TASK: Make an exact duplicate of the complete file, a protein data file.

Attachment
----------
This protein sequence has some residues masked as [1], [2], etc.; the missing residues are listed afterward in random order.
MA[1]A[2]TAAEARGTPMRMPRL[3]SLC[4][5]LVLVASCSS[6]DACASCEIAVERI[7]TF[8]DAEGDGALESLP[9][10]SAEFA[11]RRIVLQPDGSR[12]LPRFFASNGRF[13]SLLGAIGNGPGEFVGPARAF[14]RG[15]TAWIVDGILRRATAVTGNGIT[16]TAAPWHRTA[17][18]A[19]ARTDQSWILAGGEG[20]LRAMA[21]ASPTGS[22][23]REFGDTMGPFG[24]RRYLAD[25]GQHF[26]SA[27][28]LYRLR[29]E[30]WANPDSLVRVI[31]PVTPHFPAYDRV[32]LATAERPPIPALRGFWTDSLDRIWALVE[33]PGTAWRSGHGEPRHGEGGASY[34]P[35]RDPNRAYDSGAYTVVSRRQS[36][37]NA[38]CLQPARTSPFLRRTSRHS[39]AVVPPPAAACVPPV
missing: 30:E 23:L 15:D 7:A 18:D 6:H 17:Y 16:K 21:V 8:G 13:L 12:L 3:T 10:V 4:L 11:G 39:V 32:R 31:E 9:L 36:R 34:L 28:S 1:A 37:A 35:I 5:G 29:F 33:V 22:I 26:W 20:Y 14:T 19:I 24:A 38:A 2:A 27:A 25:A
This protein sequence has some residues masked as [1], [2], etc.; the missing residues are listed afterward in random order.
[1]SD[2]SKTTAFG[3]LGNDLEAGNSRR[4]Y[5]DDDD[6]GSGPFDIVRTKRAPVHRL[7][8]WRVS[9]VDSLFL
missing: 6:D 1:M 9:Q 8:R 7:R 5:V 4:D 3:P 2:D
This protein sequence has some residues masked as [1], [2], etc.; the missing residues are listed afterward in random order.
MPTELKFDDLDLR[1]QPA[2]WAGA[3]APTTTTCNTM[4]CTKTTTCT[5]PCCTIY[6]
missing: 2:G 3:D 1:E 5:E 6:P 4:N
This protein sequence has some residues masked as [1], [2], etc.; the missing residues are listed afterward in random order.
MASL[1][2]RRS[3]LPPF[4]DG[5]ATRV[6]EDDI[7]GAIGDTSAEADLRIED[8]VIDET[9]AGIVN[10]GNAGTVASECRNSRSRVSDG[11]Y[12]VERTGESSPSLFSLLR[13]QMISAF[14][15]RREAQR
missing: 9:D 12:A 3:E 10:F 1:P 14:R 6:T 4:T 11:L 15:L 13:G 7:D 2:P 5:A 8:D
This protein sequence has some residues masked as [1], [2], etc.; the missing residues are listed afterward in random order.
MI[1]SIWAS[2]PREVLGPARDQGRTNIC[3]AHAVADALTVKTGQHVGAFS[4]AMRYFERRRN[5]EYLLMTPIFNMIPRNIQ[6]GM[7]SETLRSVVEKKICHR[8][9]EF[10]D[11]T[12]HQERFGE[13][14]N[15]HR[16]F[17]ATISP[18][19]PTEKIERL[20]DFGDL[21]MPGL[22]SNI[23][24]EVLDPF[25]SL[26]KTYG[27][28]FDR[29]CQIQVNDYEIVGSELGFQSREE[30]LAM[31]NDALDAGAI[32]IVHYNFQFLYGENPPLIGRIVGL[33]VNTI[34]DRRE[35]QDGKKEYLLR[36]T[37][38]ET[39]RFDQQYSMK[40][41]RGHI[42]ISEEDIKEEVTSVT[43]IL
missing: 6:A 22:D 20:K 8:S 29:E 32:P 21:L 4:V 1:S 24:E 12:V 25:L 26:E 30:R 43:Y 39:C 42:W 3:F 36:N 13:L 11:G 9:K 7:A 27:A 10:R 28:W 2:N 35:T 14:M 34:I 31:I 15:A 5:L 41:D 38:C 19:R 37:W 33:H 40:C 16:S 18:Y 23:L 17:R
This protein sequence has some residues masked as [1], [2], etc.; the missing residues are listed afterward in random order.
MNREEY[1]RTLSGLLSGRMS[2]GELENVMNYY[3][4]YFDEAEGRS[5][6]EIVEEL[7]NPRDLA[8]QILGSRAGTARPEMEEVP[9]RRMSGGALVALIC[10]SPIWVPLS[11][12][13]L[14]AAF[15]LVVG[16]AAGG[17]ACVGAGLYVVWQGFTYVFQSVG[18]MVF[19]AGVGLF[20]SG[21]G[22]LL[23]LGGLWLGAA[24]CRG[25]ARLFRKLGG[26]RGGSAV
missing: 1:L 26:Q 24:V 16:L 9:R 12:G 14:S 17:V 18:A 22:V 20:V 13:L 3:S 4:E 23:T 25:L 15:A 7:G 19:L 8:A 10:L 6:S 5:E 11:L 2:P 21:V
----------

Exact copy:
This protein sequence has some residues masked as [1], [2], etc.; the missing residues are listed afterward in random order.
MA[1]A[2]TAAEARGTPMRMPRL[3]SLC[4][5]LVLVASCSS[6]DACASCEIAVERI[7]TF[8]DAEGDGALESLP[9][10]SAEFA[11]RRIVLQPDGSR[12]LPRFFASNGRF[13]SLLGAIGNGPGEFVGPARAF[14]RG[15]TAWIVDGILRRATAVTGNGIT[16]TAAPWHRTA[17][18]A[19]ARTDQSWILAGGEG[20]LRAMA[21]ASPTGS[22][23]REFGDTMGPFG[24]RRYLAD[25]GQHF[26]SA[27][28]LYRLR[29]E[30]WANPDSLVRVI[31]PVTPHFPAYDRV[32]LATAERPPIPALRGFWTDSLDRIWALVE[33]PGTAWRSGHGEPRHGEGGASY[34]P[35]RDPNRAYDSGAYTVVSRRQS[36][37]NA[38]CLQPARTSPFLRRTSRHS[39]AVVPPPAAACVPPV
missing: 30:E 23:L 15:D 7:A 18:D 6:H 17:Y 16:K 21:V 8:G 13:L 12:L 3:T 10:V 4:L 11:G 39:V 32:R 31:E 9:L 36:R 34:L 28:S 1:A 37:A 35:I 5:G 29:F 33:V 22:I 26:W 20:Y 14:T 19:I 24:A 38:A 2:A 27:A 25:A
This protein sequence has some residues masked as [1], [2], etc.; the missing residues are listed afterward in random order.
[1]SD[2]SKTTAFG[3]LGNDLEAGNSRR[4]Y[5]DDDD[6]GSGPFDIVRTKRAPVHRL[7][8]WRVS[9]VDSLFL
missing: 6:D 1:M 9:Q 8:R 7:R 5:V 4:D 3:P 2:D
This protein sequence has some residues masked as [1], [2], etc.; the missing residues are listed afterward in random order.
MPTELKFDDLDLR[1]QPA[2]WAGA[3]APTTTTCNTM[4]CTKTTTCT[5]PCCTIY[6]
missing: 2:G 3:D 1:E 5:E 6:P 4:N
This protein sequence has some residues masked as [1], [2], etc.; the missing residues are listed afterward in random order.
MASL[1][2]RRS[3]LPPF[4]DG[5]ATRV[6]EDDI[7]GAIGDTSAEADLRIED[8]VIDET[9]AGIVN[10]GNAGTVASECRNSRSRVSDG[11]Y[12]VERTGESSPSLFSLLR[13]QMISAF[14][15]RREAQR
missing: 9:D 12:A 3:E 10:F 1:P 14:R 6:T 4:T 11:L 15:L 13:G 7:D 2:P 5:A 8:D
This protein sequence has some residues masked as [1], [2], etc.; the missing residues are listed afterward in random order.
MI[1]SIWAS[2]PREVLGPARDQGRTNIC[3]AHAVADALTVKTGQHVGAFS[4]AMRYFERRRN[5]EYLLMTPIFNMIPRNIQ[6]GM[7]SETLRSVVEKKICHR[8][9]EF[10]D[11]T[12]HQERFGE[13][14]N[15]HR[16]F[17]ATISP[18][19]PTEKIERL[20]DFGDL[21]MPGL[22]SNI[23][24]EVLDPF[25]SL[26]KTYG[27][28]FDR[29]CQIQVNDYEIVGSELGFQSREE[30]LAM[31]NDALDAGAI[32]IVHYNFQFLYGENPPLIGRIVGL[33]VNTI[34]DRRE[35]QDGKKEYLLR[36]T[37][38]ET[39]RFDQQYSMK[40][41]RGHI[42]ISEEDIKEEVTSVT[43]IL
missing: 6:A 22:D 20:K 8:S 29:E 32:P 21:L 4:V 1:S 24:E 12:V 25:L 26:E 30:R 43:Y 39:C 42:W 3:F 36:N 13:L 11:G 9:K 7:A 27:A 10:R 28:W 2:N 35:T 14:M 34:I 31:I 15:A 5:L 41:D 38:C 19:R 37:W 33:H 40:C 16:S 18:Y 23:L 17:R
This protein sequence has some residues masked as [1], [2], etc.; the missing residues are listed afterward in random order.
MNREEY[1]RTLSGLLSGRMS[2]GELENVMNYY[3][4]YFDEAEGRS[5][6]EIVEEL[7]NPRDLA[8]QILGSRAGTARPEMEEVP[9]RRMSGGALVALIC[10]SPIWVPLS[11][12][13]L[14]AAF[15]LVVG[16]AAGG[17]ACVGAGLYVVWQGFTYVFQSVG[18]MVF[19]AGVGLF[20]SG[21]G[22]LL[23]LGGLWLGAA[24]CRG[25]ARLFRKLGG[26]RGGSAV
missing: 1:L 26:Q 24:V 16:L 9:R 12:G 14:S 17:V 18:A 22:V 20:V 13:L 3:S 4:E 23:T 25:L 15:A 7:G 19:L 8:A 10:L 6:S 5:E 11:L 2:P 21:V